The Folder of Fun, as I like to call it, has been in the works for about three years. That's about the time I stopped buying retail and hobby packs and began tracking down cards which fit a certain general description: FUN. Here's a link to the first post in this series if you'd like to go back and catch up. Page 27 is our penultimate page (hat tip to Nachos Grande for teaching me the word) of the Folder of Fun. The last two pages focus on cards which I am simply attracted to for one reason or another. For the most part these pages feature iconic players or in some cases they are iconic pieces of cardboard in our hobby.
2005 Topps Pristine, #128 - Buck O'Neil
The contributions Buck O'Neil made to the game of baseball cannot be quantified. I definitely needed to find a card of his to add to this folder.
2007 Upper Deck Masterpieces, #8 - Lou Gehrig
Lou Gehrig on the day he retired from baseball. What a sad moment.
1991 Upper Deck, #SP1 - Michael Jordan
This is arguably Jordan's most coveted baseball card.
2010 Topps National Chicle, #240 - Cy Young
Cy Young has an award named for him, which in itself is enough to qualify for inclusion into the Folder of Fun. Bonus points for the spider! If the Cleveland Indians ever go through a re-branding I hope Cleveland Spiders is taken under consideration.
2001 Topps "What Could Have Been" Insert, #WCB1 - Josh Gibson
Josh Gibson is my second favorite Negro League Player. You'll see my #1 at the end of this post.
Business Card for Sports Card Heaven
This is actually the backside of a business card for a sports card shop in Ft. Lauderdale, which shows the stars of Baseball's Sad Lexicon.
1998 Topps, #21 - Roberto Clemente
Clemente was such an amazing player and from everything I've read he was an even better human being. I love the flag of Puerto Rico in the background.
1990 Upper Deck "Baseball Heroes" Insert, #18 of 18 - Nolan Ryan
Seven no-hitters and 5,714 strikeouts over 27 seasons. Yep, Nolan Ryan was something else.
2016 Topps Gypsy Queen, #324 - Satchel Paige
Satchel Paige was such a character: Super talented, a total showman and he had plenty of moxie to spare.
Which card is your favorite from Page 27? If I had to choose one it probably be the Lou Gehrig card from Upper Deck's Masterpieces set. It's beautifully executed and documents such an important moment in baseball history.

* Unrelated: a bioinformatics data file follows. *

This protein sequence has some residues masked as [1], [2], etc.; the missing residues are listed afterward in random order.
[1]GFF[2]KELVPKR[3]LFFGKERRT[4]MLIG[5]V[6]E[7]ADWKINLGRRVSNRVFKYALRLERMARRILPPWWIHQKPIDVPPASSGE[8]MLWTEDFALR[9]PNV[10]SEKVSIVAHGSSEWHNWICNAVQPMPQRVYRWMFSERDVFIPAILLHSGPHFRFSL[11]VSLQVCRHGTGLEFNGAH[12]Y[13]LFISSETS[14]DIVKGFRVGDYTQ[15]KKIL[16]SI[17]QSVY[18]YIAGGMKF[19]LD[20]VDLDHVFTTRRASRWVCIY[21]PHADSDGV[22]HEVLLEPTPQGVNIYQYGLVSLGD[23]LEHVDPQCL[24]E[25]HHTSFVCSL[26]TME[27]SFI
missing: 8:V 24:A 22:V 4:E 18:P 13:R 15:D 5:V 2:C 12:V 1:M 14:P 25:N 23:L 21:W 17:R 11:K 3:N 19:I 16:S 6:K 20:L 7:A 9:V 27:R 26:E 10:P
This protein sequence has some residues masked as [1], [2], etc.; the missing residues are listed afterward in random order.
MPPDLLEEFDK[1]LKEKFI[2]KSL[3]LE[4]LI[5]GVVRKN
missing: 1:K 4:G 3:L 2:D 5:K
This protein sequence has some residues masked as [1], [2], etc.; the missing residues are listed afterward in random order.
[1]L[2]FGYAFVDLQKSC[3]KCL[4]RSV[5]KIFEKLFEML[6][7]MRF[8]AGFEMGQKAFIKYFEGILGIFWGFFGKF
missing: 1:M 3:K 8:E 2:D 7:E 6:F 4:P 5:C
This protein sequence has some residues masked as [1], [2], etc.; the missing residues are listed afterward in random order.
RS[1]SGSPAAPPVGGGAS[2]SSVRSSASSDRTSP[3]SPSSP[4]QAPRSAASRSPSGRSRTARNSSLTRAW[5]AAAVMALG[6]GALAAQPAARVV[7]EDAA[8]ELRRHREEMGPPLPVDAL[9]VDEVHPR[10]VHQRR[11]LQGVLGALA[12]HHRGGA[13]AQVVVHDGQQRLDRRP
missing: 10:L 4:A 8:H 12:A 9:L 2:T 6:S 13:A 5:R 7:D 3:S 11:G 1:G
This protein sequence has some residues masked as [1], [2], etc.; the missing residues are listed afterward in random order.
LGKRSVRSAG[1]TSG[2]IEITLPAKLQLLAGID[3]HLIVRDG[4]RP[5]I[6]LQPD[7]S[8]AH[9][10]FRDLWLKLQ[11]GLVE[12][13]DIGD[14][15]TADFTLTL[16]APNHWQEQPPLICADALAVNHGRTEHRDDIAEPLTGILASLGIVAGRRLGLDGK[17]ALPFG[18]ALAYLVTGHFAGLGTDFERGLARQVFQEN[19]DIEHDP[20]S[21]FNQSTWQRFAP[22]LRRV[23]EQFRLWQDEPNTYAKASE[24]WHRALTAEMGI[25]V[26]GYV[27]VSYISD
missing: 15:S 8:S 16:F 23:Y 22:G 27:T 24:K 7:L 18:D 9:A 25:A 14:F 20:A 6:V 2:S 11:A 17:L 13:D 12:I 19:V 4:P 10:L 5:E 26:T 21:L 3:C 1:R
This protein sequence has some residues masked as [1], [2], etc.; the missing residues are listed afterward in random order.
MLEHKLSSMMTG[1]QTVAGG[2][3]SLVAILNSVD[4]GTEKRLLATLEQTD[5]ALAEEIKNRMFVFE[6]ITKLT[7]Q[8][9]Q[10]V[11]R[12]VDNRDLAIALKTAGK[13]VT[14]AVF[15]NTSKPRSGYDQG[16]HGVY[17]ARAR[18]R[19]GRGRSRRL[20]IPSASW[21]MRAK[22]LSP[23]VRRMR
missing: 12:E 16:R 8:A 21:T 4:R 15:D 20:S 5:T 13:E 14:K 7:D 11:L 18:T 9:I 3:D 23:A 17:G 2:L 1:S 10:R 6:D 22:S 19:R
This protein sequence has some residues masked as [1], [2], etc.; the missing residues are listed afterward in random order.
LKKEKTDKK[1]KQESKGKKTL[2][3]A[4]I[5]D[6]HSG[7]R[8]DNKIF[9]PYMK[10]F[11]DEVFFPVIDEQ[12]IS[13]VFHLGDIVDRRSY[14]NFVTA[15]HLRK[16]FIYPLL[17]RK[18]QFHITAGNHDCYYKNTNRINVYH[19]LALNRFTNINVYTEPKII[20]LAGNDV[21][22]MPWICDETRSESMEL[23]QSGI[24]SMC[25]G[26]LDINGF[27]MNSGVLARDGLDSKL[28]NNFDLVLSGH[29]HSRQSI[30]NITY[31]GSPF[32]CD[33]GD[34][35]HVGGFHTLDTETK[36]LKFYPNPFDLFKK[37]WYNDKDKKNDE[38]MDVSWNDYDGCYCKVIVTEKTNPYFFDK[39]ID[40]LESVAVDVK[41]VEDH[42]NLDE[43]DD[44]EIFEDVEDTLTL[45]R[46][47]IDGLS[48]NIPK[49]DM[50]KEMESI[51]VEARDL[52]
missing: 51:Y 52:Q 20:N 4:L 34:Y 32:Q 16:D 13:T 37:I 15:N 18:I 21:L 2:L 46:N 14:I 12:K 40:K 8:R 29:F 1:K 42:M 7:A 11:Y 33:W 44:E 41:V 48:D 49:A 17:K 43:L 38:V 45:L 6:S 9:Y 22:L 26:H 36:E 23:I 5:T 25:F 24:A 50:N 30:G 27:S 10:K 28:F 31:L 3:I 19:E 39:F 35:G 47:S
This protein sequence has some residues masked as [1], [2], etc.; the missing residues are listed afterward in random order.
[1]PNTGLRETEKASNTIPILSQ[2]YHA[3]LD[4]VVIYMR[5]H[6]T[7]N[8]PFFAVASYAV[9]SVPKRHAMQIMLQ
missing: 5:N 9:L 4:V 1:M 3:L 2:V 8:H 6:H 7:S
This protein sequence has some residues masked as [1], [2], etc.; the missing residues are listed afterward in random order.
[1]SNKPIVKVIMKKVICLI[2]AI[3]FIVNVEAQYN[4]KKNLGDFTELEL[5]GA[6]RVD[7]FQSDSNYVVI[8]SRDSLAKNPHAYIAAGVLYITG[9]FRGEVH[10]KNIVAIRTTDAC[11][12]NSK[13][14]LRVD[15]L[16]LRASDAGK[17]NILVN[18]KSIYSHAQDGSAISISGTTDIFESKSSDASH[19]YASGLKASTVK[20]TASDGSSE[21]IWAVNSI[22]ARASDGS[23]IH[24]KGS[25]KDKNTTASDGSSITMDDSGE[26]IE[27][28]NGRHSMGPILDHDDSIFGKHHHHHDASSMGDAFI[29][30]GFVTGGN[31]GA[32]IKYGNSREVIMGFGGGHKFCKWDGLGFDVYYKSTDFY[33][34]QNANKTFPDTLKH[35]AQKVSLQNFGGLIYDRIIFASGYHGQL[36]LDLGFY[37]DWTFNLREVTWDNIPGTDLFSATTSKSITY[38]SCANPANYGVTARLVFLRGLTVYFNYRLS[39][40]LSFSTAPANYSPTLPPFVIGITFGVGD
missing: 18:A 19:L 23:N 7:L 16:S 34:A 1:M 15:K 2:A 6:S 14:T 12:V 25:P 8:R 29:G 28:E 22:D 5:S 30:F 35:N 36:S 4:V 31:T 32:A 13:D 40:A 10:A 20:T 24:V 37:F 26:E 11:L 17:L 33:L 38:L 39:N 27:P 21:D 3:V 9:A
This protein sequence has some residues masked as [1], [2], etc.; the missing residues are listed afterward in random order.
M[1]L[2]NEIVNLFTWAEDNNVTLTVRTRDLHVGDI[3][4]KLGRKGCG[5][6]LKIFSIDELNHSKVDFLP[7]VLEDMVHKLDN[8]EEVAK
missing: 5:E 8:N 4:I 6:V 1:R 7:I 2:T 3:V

Stay tuned for the last page of the ever growing Folder of Fun.
This post has been sitting in the queue for about seven weeks now. I made one of these wren houses for my sister's birthday and I didn't want to give away the surprise. Happy Birthday, Jane!
I figured it would go well in the ornamental pear tree I helped her plant in her yard.
My mom found directions for two different types of bird houses when she and my dad were cleaning the basement. My mom's handwriting is in red and it looks like a short of list of who to build houses for: one for her parents and one for her mother-in-law.
I decided to give it a go and I made three of these wren houses. I installed the first one in May in our backyard Maple tree and a wren had claimed it within a week. Pretty cool.
In early June, on a rainy day, I made a couple more wren houses, but I added a personal touch to them both. I cut a Cubs sticker to fit the back wall. I have plenty of these stickers from the junk wax era. I figure this will keep the cardinals out. LOL
One of the two from the second build found its way into our front yard crab apple tree.
The second house is for bluebirds.
This design was much simpler and the project went very quick. I was even able to find a dowel rod to stick in the front for a perch.
All the bird houses are crafted from cedar so they should stand up to the elements fairly well. I also made the bottoms of each removable for end of the year cleaning purposes.
Four bird houses from 33 year old plans and all it cost me was a twelve dollar cedar board. All of the other materials including the finishing nails, dowel rod, eye hooks and wire could be found in our workroom. That's a pretty good deal if you ask me!
The Folder of Fun, as I like to call it, has been in the works for about three years. That's about the time I stopped buying retail and hobby packs and began tracking down cards which fit a certain general description: FUN. Here's a link to the first post in this series if you'd like to go back and catch up. Page 26 shows off nine more cards today from the "Tells a Story" section from the Folder of Fun.
1991 Studio, #260 - Bud Black and Steve Decker
As a kid I found this card interesting because I believe we had a Black and Decker coffee pot or something in our kitchen. It's not as novel to me now, but it still makes the cut.
1991 Score, #841 - The Griffeys
Baseball at its best: a father-son duo playing on the same team. Does it get any better than that?
2009 Tri-Star Obak, #28 - Pat Venditte